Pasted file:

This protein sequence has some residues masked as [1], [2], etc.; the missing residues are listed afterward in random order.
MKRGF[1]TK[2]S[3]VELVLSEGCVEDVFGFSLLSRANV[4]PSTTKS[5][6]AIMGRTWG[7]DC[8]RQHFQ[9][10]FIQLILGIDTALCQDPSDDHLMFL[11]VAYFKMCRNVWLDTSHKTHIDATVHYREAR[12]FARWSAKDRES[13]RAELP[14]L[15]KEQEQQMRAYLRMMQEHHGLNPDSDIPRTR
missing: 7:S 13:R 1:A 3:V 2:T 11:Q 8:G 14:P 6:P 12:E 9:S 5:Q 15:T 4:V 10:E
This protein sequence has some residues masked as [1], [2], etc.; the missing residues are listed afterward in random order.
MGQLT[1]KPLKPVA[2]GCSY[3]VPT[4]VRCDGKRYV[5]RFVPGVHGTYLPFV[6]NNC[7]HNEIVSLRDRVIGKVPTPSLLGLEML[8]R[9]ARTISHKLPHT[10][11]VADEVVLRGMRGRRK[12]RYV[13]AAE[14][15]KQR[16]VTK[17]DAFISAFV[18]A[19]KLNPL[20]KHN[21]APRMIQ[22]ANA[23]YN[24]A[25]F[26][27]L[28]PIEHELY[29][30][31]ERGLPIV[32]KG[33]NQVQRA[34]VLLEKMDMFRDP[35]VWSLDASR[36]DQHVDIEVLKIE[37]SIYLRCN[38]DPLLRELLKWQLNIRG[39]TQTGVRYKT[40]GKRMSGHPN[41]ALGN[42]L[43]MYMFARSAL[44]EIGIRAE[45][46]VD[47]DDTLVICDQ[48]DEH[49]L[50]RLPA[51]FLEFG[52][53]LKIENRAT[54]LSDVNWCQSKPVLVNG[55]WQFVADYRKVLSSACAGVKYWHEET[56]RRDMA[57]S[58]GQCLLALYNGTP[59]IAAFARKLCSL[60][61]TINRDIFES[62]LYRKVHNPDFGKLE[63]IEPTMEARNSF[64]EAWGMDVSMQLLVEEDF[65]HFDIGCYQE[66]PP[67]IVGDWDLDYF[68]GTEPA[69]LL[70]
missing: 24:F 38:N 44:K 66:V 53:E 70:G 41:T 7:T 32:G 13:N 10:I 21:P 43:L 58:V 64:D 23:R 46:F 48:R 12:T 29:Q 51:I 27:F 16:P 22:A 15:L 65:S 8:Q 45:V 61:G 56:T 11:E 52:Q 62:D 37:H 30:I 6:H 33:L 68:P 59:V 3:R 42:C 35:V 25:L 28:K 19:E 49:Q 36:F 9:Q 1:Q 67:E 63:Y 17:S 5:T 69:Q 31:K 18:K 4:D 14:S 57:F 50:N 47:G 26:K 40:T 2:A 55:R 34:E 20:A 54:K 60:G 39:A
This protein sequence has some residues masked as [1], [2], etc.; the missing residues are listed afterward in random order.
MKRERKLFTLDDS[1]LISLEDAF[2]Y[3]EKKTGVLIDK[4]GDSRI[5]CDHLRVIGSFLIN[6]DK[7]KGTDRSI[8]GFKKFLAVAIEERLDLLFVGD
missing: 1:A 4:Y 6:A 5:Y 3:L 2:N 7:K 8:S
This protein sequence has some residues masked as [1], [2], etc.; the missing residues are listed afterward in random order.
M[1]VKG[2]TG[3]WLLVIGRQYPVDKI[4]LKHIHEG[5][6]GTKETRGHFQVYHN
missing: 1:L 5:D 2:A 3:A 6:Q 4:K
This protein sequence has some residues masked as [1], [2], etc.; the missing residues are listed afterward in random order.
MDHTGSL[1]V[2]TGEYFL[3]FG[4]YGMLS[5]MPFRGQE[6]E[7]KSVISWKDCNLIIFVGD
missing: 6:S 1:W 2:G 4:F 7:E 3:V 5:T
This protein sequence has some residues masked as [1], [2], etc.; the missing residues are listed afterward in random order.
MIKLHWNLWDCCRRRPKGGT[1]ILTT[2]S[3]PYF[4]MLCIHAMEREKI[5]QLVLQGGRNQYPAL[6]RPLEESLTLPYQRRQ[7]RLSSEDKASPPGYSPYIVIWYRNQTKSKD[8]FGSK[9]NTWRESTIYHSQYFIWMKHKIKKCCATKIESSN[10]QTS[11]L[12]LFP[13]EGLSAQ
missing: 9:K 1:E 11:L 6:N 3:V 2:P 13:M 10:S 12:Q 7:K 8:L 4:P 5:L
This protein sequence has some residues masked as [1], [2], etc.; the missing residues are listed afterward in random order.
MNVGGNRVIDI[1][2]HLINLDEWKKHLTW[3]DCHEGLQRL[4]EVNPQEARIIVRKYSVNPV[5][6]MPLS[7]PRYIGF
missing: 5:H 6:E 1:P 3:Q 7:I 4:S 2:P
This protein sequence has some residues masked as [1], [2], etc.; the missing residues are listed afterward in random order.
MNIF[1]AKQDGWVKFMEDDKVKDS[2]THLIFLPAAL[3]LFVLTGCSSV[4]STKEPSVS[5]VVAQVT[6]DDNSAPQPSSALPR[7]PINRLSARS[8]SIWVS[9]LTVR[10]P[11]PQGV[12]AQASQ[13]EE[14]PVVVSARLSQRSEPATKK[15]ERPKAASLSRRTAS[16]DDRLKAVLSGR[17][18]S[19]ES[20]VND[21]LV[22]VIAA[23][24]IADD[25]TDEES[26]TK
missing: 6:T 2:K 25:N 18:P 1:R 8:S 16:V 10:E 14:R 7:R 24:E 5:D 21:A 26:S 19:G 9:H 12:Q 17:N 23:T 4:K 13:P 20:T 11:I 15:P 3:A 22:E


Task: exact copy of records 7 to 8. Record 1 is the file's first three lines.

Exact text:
This protein sequence has some residues masked as [1], [2], etc.; the missing residues are listed afterward in random order.
MNVGGNRVIDI[1][2]HLINLDEWKKHLTW[3]DCHEGLQRL[4]EVNPQEARIIVRKYSVNPV[5][6]MPLS[7]PRYIGF
missing: 5:H 6:E 1:P 3:Q 7:I 4:S 2:P
This protein sequence has some residues masked as [1], [2], etc.; the missing residues are listed afterward in random order.
MNIF[1]AKQDGWVKFMEDDKVKDS[2]THLIFLPAAL[3]LFVLTGCSSV[4]STKEPSVS[5]VVAQVT[6]DDNSAPQPSSALPR[7]PINRLSARS[8]SIWVS[9]LTVR[10]P[11]PQGV[12]AQASQ[13]EE[14]PVVVSARLSQRSEPATKK[15]ERPKAASLSRRTAS[16]DDRLKAVLSGR[17][18]S[19]ES[20]VND[21]LV[22]VIAA[23][24]IADD[25]TDEES[26]TK
missing: 6:T 2:K 25:N 18:P 1:R 8:S 16:V 10:E 14:R 7:R 24:E 5:D 21:A 26:S 19:G 9:H 12:Q 17:N 23:T 4:K 13:P 20:T 11:I 15:P 3:A 22:E